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GTAP Resource #5358

"Is There an Economically and Socially Sustainable Solution Space for the 21st Century Economy?"
by Ciuriak, Dan

The consensus economic policy framework that evolved in the post-Bretton Woods era and the model of globalization to which it gave rise are in crisis due to political blowback. The framework has guided the system into a solution space that features stagnant growth and persistent deflationary pressures (stag-deflation), financial excess and fragility, and waning business dynamism. Perhaps of most immediate importance for the framework’s own viability, it has caused or enabled a massive widening of income and wealth disparities (more so in some countries than in others). As a result, we have witnessed the erosion of the social contract that implicitly (a) offers individuals fair prospects for sharing the benefits that the framework generates in return for political and social buy-in and (b) provides for a fair sharing of the tax burden of providing the public goods that underpin the system. From a longer-term perspective, the model also failed to generate the collective action needed to arrest climate change and the mass extinction event that human industrialization has triggered, which is polarizing polities in a second dimension. The result is disruptive political change, a reaction against the technocratic “elites” who manage the framework, and a burgeoning crisis of sustainability. This paper explores the extent to which responsibility can be attributed to a failure to manage the impacts of trade and technological change and whether globalization has to be “dialled back” in some respects to enable a managed transition to an economically and socially sustainable solution space at minimum cost.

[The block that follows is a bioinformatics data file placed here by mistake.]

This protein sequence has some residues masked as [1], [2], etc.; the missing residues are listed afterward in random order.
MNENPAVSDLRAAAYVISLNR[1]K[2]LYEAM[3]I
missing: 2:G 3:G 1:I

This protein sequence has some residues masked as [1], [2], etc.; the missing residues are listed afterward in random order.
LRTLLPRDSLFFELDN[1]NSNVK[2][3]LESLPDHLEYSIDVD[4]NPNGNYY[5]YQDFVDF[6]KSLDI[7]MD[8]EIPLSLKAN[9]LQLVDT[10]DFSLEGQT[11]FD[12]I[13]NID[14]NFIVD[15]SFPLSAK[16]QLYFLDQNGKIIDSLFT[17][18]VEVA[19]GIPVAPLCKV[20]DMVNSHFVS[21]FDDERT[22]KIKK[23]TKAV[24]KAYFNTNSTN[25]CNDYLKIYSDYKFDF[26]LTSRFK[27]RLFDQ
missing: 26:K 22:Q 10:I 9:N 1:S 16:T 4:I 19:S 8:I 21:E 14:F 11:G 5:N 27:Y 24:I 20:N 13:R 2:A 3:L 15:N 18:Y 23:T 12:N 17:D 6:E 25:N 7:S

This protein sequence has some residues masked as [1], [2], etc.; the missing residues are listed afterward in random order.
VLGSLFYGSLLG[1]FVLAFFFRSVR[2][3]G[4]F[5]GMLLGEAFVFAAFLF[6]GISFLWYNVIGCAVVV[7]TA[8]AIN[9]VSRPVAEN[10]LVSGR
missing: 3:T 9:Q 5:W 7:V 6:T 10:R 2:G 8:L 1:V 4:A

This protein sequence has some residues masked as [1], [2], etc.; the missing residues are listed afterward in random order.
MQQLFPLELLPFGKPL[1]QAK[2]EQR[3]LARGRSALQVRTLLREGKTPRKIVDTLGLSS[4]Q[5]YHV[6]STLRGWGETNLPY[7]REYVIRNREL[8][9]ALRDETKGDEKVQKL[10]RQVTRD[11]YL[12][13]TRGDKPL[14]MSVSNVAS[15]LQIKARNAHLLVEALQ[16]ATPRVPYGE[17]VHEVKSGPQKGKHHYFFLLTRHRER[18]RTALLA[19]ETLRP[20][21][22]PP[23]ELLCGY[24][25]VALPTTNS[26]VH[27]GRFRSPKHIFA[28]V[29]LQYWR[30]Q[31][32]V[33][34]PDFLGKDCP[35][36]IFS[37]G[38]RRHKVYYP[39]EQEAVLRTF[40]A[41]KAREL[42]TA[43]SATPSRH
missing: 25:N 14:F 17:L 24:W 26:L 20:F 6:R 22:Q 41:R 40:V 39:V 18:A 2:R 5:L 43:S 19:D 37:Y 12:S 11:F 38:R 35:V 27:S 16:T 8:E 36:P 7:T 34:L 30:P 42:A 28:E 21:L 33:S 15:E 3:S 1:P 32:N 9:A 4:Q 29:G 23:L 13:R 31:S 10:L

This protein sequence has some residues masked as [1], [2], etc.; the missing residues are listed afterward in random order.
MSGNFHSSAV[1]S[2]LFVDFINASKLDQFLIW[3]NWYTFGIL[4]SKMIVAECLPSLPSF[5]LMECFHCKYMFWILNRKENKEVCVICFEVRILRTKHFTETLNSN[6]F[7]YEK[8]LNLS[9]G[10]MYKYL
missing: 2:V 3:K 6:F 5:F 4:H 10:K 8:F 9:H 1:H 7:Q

Resource Details (Export Citation) GTAP Keywords
Category: 2017 Conference Paper
Status: Published
By/In: Presented at the 20th Annual Conference on Global Economic Analysis, West Lafayette, IN, USA
Date: 2017
Created: Xiao, J. (4/15/2017)
Updated: Xiao, J. (5/8/2017)
Visits: 814
- Economic crisis
- Economic growth
- Technological change

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